Even guys like Sweeney, Ruggiano and Schierholtz weren't bad signings. They had moments where they have contributed, but again, the contracts were short term and the dollars were nothing to worry about.

    This off season will be the first where we could see Theo sign a significant FA. I think most of us would be fine with signing Lester, but would anyone be worried if it was a 7 year deal? 6 year deal? 5 years at $150 million?

    So whereas it might be a no brainer to go and get Lester, with the type of contract he will demand (and could receive from the likes of the Yankees and Rangers) there could come a point where it would be wise for Theo and Jed to walk away.

  • Extending Theo is the right move, no question, but if he were to leave for some reason, I'd be perfectly confident with Hoyer and McLeod leading the way.

  • Epstein has been going about his job the same way they've tried to teach their hitters to go about theirs. That is, have a good approach and the end result will take care of itself. We've yet to see the end result, but it all looks very promising to me. That, to me, makes Theo a keeper. Sign him!

  • In reply to tenncub:

    He's under contract for 2 more years. There's absolutely no pressing need to extend him now. I've still yet to read a single convincing reason why they need to extend him now. If the Cubs lose 90+ games the next 2 seasons and/or the top prospects turn out to be busts, Ricketts would be kicking yourself for offering him an extension now.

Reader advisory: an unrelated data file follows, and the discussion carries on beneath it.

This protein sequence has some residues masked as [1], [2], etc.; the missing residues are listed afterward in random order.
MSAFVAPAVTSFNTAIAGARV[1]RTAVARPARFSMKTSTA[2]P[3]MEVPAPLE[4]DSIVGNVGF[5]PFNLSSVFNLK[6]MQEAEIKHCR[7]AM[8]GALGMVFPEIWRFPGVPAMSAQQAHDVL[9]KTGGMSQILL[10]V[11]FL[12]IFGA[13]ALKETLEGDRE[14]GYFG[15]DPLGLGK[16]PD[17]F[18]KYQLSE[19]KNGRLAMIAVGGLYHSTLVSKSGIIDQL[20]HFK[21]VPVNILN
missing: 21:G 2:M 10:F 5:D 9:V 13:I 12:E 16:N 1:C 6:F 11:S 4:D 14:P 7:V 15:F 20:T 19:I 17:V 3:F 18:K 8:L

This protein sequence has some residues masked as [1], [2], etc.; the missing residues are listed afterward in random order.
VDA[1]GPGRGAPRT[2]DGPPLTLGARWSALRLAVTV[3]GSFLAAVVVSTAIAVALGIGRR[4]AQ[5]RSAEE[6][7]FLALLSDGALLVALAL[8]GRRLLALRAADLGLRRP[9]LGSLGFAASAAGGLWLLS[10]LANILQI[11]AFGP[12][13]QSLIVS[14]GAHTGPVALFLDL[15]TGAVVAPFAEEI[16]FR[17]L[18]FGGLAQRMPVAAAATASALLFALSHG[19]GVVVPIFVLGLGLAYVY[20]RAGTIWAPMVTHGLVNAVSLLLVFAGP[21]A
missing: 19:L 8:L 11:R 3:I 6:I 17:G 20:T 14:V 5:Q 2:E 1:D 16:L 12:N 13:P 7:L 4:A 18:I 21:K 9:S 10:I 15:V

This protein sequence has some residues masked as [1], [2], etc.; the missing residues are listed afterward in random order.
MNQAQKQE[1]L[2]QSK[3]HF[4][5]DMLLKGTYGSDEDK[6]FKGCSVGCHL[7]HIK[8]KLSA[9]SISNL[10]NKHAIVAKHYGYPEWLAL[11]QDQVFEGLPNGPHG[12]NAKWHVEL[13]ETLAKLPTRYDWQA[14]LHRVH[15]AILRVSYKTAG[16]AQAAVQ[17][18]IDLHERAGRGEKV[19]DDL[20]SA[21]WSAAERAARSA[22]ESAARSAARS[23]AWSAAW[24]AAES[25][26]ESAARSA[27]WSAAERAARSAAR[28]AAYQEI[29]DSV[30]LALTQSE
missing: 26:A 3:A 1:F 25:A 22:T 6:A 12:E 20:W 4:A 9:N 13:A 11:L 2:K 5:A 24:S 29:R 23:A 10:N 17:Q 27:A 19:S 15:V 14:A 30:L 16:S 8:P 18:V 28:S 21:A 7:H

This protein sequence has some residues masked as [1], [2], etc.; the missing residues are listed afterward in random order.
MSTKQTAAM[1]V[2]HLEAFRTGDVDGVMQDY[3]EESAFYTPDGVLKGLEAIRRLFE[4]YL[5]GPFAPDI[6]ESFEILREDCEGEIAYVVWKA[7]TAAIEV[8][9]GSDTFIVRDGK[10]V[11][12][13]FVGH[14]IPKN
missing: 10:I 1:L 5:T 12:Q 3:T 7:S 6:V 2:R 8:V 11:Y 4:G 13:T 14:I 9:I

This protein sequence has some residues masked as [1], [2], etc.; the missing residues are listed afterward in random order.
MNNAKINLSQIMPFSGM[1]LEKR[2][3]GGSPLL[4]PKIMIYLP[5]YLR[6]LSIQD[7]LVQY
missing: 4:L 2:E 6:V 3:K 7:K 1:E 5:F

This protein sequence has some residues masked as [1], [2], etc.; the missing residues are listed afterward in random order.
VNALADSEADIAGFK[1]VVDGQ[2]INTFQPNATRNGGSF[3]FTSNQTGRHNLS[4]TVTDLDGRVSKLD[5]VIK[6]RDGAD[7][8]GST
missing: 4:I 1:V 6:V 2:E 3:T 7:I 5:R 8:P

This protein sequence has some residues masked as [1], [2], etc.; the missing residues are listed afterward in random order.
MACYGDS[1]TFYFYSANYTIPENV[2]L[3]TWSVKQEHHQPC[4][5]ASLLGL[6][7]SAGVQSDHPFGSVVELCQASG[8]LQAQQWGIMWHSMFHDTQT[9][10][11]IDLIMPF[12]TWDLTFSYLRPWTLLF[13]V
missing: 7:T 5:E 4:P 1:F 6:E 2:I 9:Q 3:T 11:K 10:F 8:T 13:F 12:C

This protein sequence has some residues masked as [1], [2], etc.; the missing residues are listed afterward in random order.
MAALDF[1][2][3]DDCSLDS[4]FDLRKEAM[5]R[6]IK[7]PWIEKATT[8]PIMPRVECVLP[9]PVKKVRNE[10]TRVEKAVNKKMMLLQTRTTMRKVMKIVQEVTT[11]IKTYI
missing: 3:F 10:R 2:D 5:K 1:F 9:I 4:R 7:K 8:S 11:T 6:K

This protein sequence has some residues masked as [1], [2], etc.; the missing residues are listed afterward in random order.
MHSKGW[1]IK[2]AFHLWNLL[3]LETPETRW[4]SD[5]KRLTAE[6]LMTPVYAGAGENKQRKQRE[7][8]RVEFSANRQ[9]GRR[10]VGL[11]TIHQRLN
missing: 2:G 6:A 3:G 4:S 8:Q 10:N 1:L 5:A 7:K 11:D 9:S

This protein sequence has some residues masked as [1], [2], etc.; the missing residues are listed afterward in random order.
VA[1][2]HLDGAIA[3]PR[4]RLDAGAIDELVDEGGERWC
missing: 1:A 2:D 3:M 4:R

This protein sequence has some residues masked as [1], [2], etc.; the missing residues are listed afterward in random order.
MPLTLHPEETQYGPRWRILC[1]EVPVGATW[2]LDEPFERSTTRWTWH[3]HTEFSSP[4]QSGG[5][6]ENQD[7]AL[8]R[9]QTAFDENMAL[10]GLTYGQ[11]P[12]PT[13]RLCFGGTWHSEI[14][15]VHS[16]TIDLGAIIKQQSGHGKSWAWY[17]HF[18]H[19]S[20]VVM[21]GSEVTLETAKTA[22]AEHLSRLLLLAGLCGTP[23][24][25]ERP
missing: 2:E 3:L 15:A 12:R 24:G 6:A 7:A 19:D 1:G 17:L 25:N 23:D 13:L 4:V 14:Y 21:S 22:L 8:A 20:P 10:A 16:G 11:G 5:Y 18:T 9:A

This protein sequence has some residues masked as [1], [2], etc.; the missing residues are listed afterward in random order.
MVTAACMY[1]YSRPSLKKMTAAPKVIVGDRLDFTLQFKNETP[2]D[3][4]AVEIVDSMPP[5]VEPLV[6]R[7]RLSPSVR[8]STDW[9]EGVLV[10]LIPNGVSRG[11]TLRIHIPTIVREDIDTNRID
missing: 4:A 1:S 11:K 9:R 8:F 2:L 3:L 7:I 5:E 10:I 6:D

• In reply to Bill Oliger:

    That does pose an interesting question.

    The timeline pretty much assumes that next year the Cubs are a .500+ team and contend for a wild card spot and 2016 is the year the fun begins.

    Now what happens if the Cubs aren't a playoff team the next 2+ years due to anything from crippling injuries, bad luck, regression, prospects not panning out, playing in a tough division etc. etc? At what point do the torches come out for Theo's head.

    I also want to say the rebuild was absolutely a necessary evil but the ultimate goal is to translate it to wins for the major league team. The foundation is solidly built but it one day must be translated to major league success.

    If the Cubs miss the playoffs for 10 consecutive seasons under the Epstein era I'm assuming we all agree we must try someone else. But where's the line for people? 6 seasons? I'm not calling for anyone to be fired if the Cubs don't make the playoffs next year but what's the line?

  • In reply to KC Cubs Fan:

    Good points.

    While I agree the FO shouldn't be blamed for injuries, bad luck, etc. If the prospects don't pan out this is a major point against Theo. He went all-in with the prospects, so he can't say, "oops", that was just a bad batch, the next ones will be better. He was able to get Bryant, Schwarber, Russell, McKinney, Edwards, because the team punted seasons. The point in punting seasons was to take short term pain for long term gain.

    Let's say Bryant and Baez flop, because their high K rate won't let them have success at the ML level. Even if Soler doesn't flop what if he's just a ML avg RF? What if Russell's bat turns out to be avg as a middle infielder but believe avg anywhere else? Now the Cubs are losing 90+ games and no (or not enough) impact prospects.

    Like you, I'm not calling for Theo to be fired, even if he doesn't make the playoffs in the next couple years. However, if they don't even compete for a playoff spot, and there's no extenuating circumstances, then you have to take a hard look to determine if Theo deserves to be here beyond 2016.